at least one light conducting member for conducting light therethrough which is incident on at least one end thereof with an external light source;
a tubular transparent sheath for accommodating said light conducting member thereinside; and
light outlet means for causing the light to stream to the outside of the light conducting member at a plurality of spaced locations along the length of the light conducting member, said light outlet means comprising light diffusing members securely carried on the outer periphery of the light conducting member.

2. An illumination element comprising:

at least one light conducting member for conducting light therethrough which is incident on at least one end thereof with an external light source, said light conducting member comprising an optical fiber having a core and a clad layer;
a tubular transparent sheath for accommodating said light conducting member thereinside; and
light outlet means for causing the light to stream to the outside of the light conducting member at a plurality of spaced locations along the length of the light conducting member, said light outlet means comprising cut-out portions of the clad layer and light diffusing members securely carried on the core at the respective cut-out portions.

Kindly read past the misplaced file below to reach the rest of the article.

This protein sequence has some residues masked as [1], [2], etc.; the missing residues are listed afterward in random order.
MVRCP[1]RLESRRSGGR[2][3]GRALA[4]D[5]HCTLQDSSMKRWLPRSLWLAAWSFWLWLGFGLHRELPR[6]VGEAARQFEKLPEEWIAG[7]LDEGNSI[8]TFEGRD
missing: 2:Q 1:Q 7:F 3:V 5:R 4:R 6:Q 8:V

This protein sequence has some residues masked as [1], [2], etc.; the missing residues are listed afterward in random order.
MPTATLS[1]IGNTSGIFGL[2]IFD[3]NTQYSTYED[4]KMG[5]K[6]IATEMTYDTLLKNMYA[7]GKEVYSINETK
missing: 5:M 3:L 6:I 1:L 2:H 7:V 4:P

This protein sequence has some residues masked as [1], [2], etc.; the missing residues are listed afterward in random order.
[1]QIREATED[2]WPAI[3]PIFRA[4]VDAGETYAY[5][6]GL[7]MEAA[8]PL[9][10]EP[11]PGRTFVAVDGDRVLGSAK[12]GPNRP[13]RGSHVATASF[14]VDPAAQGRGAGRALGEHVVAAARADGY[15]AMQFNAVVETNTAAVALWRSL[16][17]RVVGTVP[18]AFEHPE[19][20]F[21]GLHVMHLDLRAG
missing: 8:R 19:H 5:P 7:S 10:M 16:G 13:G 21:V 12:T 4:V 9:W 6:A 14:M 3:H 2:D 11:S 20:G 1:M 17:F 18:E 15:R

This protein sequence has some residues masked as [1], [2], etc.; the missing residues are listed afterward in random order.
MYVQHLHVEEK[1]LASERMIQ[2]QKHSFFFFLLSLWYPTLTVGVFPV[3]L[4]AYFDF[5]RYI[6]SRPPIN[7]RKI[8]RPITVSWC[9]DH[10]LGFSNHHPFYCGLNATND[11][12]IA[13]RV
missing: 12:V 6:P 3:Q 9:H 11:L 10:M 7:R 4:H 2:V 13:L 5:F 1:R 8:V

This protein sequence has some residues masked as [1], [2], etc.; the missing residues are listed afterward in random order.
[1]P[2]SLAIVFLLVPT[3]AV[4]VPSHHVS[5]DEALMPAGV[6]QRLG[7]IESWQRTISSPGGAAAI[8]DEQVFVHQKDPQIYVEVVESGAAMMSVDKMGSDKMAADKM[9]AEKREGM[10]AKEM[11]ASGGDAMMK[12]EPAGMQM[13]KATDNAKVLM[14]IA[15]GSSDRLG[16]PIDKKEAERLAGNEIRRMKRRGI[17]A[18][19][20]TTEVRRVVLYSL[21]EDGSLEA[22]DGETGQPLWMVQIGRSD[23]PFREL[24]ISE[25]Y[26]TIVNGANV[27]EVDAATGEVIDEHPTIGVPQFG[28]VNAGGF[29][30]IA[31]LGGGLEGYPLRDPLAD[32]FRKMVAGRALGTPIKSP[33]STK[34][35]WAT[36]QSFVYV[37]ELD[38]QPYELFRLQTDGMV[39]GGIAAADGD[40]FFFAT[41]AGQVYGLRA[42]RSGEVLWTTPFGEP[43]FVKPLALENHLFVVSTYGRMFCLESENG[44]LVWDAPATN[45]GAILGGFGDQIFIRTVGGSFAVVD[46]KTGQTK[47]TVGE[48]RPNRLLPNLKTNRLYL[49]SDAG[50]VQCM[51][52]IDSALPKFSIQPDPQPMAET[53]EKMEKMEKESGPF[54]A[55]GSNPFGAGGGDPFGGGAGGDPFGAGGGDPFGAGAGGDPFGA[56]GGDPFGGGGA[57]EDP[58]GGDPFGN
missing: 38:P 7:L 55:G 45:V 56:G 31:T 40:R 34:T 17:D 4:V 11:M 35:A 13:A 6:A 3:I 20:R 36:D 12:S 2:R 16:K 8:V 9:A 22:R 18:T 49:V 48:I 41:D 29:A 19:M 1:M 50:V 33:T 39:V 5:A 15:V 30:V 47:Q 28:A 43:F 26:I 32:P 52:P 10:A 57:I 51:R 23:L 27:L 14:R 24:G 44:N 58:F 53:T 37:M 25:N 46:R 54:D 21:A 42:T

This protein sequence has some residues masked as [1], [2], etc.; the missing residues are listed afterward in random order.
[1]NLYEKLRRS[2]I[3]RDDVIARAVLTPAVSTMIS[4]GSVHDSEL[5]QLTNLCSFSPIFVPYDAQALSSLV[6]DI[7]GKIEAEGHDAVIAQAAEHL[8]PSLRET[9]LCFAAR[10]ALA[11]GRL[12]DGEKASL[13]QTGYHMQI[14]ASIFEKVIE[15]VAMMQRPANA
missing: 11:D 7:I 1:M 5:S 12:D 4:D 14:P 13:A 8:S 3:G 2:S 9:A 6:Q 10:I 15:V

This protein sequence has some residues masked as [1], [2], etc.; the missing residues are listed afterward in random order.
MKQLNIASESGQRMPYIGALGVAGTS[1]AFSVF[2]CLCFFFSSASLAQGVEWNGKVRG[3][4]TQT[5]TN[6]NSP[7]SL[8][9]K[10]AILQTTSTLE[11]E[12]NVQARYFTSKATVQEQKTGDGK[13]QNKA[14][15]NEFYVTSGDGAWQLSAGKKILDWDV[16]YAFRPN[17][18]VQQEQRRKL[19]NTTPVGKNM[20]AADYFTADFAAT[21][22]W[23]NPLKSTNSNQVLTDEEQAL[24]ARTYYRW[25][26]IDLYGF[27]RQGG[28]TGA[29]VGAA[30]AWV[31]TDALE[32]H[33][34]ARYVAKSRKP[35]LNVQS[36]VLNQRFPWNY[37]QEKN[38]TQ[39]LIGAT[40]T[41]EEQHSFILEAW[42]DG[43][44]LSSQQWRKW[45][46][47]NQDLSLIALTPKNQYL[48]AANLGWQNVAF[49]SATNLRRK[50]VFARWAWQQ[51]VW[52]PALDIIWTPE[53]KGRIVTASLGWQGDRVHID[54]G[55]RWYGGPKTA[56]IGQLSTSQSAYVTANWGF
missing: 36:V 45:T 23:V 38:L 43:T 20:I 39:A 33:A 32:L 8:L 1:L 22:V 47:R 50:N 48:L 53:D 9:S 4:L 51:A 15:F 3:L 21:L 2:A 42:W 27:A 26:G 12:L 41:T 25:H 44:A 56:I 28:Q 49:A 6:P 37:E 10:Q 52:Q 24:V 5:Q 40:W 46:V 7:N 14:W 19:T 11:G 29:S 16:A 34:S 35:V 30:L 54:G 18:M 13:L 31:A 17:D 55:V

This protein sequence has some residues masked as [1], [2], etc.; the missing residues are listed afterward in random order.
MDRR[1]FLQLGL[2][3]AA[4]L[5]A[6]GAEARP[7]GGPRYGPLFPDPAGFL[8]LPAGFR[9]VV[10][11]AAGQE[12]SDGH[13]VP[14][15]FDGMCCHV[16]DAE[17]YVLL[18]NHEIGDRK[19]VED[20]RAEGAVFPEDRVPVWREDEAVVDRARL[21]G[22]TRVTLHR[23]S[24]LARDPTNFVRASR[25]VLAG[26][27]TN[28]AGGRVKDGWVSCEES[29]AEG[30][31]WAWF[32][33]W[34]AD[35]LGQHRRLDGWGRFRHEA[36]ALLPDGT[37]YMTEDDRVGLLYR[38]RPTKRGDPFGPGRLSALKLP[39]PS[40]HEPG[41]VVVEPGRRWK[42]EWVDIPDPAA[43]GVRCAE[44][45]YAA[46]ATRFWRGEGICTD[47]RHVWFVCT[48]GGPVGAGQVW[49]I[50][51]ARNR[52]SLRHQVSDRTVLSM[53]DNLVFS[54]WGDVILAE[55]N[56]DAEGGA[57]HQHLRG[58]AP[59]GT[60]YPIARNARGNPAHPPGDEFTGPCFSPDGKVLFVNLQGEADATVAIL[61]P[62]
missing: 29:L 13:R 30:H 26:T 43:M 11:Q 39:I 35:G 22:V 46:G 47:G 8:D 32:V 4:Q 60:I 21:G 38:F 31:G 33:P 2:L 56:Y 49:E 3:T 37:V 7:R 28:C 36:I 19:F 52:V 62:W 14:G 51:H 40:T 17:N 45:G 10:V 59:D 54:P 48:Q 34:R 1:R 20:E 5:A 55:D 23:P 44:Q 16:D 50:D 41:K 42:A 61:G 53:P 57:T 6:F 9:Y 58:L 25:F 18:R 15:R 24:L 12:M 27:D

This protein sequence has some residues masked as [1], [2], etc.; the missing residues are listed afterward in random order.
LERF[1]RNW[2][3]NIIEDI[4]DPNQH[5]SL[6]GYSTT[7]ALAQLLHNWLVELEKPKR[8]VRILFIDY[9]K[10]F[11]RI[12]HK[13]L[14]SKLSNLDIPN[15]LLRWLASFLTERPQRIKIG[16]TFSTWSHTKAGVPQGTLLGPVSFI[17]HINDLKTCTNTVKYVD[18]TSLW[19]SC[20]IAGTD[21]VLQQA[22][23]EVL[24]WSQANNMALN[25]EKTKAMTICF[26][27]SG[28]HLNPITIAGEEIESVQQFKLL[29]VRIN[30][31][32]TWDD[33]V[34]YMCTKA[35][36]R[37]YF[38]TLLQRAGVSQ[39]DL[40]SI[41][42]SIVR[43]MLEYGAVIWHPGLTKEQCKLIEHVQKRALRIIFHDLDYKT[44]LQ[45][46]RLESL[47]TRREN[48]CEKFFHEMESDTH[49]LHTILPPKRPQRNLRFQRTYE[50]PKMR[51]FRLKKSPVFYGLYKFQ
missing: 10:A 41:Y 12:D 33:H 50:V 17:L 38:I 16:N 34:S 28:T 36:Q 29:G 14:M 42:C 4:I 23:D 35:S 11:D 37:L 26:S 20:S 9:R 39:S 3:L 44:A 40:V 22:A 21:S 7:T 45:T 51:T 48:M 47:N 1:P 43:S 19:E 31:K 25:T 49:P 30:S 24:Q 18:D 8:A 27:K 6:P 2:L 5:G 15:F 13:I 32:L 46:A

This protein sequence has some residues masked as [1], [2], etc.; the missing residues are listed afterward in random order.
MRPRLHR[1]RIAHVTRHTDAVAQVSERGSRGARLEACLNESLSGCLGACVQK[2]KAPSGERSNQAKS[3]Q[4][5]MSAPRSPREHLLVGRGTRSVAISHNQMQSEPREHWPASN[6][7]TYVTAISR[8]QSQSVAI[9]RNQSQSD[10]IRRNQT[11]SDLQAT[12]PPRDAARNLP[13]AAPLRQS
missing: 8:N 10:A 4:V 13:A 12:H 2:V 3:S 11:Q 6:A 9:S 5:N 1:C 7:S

3. An illumination element comprising:

at least one light conducting member for conducting light therethrough which is incident on at least one end thereof with an external light source, said light conducting member comprising an optical fiber having a core and a clad layer;
a tubular transparent sheath for accommodating said light conducting member thereinside; and
light outlet means for causing the light to stream to the outside of the light conducting member at a plurality of spaced locations along the length of the light conducting member, said light outlet means comprising cut-out portions of the clad layer and notches formed in the core in register with said cutout portions of the clad layer.